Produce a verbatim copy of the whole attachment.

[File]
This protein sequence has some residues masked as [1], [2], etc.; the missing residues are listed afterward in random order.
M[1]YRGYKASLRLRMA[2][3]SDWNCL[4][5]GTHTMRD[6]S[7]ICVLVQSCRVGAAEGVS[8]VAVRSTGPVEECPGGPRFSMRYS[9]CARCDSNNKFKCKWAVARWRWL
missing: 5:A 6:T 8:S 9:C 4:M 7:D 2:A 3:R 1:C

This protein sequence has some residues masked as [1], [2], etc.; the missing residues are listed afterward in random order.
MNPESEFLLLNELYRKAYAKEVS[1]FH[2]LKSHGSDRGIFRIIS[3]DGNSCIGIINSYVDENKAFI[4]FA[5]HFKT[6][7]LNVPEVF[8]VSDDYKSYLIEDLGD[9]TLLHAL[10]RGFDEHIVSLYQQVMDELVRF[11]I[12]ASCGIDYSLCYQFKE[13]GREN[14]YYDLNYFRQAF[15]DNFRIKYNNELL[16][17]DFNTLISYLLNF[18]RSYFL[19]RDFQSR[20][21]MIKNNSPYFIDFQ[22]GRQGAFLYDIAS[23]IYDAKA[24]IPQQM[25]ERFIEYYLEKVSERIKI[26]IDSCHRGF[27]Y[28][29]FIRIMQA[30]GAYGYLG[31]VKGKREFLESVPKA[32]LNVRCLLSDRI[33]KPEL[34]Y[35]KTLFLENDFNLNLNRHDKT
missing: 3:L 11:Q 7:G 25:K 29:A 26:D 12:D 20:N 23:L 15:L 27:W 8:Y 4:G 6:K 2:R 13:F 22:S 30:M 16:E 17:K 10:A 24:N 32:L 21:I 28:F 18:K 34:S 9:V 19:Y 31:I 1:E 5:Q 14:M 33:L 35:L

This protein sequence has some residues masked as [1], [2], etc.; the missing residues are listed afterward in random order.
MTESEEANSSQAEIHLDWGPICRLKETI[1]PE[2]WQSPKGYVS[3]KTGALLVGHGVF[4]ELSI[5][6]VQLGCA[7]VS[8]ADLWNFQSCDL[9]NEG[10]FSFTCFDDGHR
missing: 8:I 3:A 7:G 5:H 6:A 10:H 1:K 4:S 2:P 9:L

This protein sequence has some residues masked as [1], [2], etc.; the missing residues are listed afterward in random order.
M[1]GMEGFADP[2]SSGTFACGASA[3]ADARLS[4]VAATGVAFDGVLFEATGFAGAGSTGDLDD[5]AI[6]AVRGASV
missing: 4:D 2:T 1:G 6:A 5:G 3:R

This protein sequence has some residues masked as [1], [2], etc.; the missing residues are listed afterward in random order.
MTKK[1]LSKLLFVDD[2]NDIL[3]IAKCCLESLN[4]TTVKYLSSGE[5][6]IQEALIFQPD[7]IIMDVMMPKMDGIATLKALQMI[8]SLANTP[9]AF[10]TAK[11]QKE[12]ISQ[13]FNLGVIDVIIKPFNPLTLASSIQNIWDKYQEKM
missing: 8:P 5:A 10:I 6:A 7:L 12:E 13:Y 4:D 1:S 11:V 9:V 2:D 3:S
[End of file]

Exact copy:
This protein sequence has some residues masked as [1], [2], etc.; the missing residues are listed afterward in random order.
M[1]YRGYKASLRLRMA[2][3]SDWNCL[4][5]GTHTMRD[6]S[7]ICVLVQSCRVGAAEGVS[8]VAVRSTGPVEECPGGPRFSMRYS[9]CARCDSNNKFKCKWAVARWRWL
missing: 5:A 6:T 8:S 9:C 4:M 7:D 2:A 3:R 1:C

This protein sequence has some residues masked as [1], [2], etc.; the missing residues are listed afterward in random order.
MNPESEFLLLNELYRKAYAKEVS[1]FH[2]LKSHGSDRGIFRIIS[3]DGNSCIGIINSYVDENKAFI[4]FA[5]HFKT[6][7]LNVPEVF[8]VSDDYKSYLIEDLGD[9]TLLHAL[10]RGFDEHIVSLYQQVMDELVRF[11]I[12]ASCGIDYSLCYQFKE[13]GREN[14]YYDLNYFRQAF[15]DNFRIKYNNELL[16][17]DFNTLISYLLNF[18]RSYFL[19]RDFQSR[20][21]MIKNNSPYFIDFQ[22]GRQGAFLYDIAS[23]IYDAKA[24]IPQQM[25]ERFIEYYLEKVSERIKI[26]IDSCHRGF[27]Y[28][29]FIRIMQA[30]GAYGYLG[31]VKGKREFLESVPKA[32]LNVRCLLSDRI[33]KPEL[34]Y[35]KTLFLENDFNLNLNRHDKT
missing: 3:L 11:Q 7:G 25:K 29:A 26:D 12:D 20:N 23:L 15:L 27:W 8:Y 4:G 6:K 2:R 13:F 22:S 30:M 16:E 17:K 10:A 24:N 32:L 21:I 28:F 18:K 34:S 9:V 19:Y 31:I 1:E 5:Q 14:M 33:L 35:L

This protein sequence has some residues masked as [1], [2], etc.; the missing residues are listed afterward in random order.
MTESEEANSSQAEIHLDWGPICRLKETI[1]PE[2]WQSPKGYVS[3]KTGALLVGHGVF[4]ELSI[5][6]VQLGCA[7]VS[8]ADLWNFQSCDL[9]NEG[10]FSFTCFDDGHR
missing: 8:I 3:A 7:G 5:H 6:A 10:H 1:K 4:S 2:P 9:L

This protein sequence has some residues masked as [1], [2], etc.; the missing residues are listed afterward in random order.
M[1]GMEGFADP[2]SSGTFACGASA[3]ADARLS[4]VAATGVAFDGVLFEATGFAGAGSTGDLDD[5]AI[6]AVRGASV
missing: 4:D 2:T 1:G 6:A 5:G 3:R

This protein sequence has some residues masked as [1], [2], etc.; the missing residues are listed afterward in random order.
MTKK[1]LSKLLFVDD[2]NDIL[3]IAKCCLESLN[4]TTVKYLSSGE[5][6]IQEALIFQPD[7]IIMDVMMPKMDGIATLKALQMI[8]SLANTP[9]AF[10]TAK[11]QKE[12]ISQ[13]FNLGVIDVIIKPFNPLTLASSIQNIWDKYQEKM
missing: 8:P 5:A 10:I 6:A 7:L 12:E 13:Y 4:D 1:S 11:V 9:V 2:D 3:S